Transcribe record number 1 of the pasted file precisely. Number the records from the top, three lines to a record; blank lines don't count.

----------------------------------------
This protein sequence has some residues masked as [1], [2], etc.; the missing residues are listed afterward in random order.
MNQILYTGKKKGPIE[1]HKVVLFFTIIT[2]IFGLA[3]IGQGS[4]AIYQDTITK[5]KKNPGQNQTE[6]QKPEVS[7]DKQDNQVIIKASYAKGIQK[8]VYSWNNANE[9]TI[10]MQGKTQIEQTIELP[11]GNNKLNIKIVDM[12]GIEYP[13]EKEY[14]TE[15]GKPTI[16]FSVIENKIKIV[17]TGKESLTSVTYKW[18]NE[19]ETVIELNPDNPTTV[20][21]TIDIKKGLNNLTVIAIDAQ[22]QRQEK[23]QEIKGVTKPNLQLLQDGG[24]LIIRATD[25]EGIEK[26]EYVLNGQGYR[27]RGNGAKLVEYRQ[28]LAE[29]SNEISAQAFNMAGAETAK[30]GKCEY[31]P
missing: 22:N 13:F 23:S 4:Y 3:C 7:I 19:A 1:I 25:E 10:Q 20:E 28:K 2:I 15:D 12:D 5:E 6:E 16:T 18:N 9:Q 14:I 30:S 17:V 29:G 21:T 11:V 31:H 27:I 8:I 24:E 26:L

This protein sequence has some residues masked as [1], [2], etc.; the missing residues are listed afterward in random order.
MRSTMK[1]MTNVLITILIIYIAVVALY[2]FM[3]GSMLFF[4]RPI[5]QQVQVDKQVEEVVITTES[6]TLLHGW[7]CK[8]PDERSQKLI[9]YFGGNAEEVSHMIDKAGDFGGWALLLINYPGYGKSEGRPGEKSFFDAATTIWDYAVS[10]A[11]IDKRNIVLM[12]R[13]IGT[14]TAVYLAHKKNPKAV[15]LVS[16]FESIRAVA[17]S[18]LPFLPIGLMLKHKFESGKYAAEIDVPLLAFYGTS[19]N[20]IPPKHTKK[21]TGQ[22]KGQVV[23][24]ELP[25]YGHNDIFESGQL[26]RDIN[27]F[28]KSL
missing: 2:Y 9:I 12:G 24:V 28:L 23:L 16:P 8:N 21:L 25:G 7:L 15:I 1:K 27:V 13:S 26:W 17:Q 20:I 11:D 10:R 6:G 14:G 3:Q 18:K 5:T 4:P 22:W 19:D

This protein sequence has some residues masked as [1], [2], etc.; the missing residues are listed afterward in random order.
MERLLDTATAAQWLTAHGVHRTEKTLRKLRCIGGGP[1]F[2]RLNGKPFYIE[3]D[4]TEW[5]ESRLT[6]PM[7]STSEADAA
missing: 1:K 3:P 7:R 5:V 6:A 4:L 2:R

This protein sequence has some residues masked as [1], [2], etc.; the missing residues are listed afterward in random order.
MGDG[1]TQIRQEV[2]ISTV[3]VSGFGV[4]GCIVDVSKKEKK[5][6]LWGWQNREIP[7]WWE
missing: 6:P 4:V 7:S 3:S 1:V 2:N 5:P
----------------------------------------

This protein sequence has some residues masked as [1], [2], etc.; the missing residues are listed afterward in random order.
MNQILYTGKKKGPIE[1]HKVVLFFTIIT[2]IFGLA[3]IGQGS[4]AIYQDTITK[5]KKNPGQNQTE[6]QKPEVS[7]DKQDNQVIIKASYAKGIQK[8]VYSWNNANE[9]TI[10]MQGKTQIEQTIELP[11]GNNKLNIKIVDM[12]GIEYP[13]EKEY[14]TE[15]GKPTI[16]FSVIENKIKIV[17]TGKESLTSVTYKW[18]NE[19]ETVIELNPDNPTTV[20][21]TIDIKKGLNNLTVIAIDAQ[22]QRQEK[23]QEIKGVTKPNLQLLQDGG[24]LIIRATD[25]EGIEK[26]EYVLNGQGYR[27]RGNGAKLVEYRQ[28]LAE[29]SNEISAQAFNMAGAETAK[30]GKCEY[31]P
missing: 22:N 13:F 23:S 4:Y 3:C 7:I 19:A 1:I 25:E 10:Q 20:E 28:K 2:I 15:D 12:D 5:E 6:E 16:T 18:N 9:Q 14:I 30:S 17:V 29:G 21:T 11:V 31:H 27:I 8:I 24:E 26:L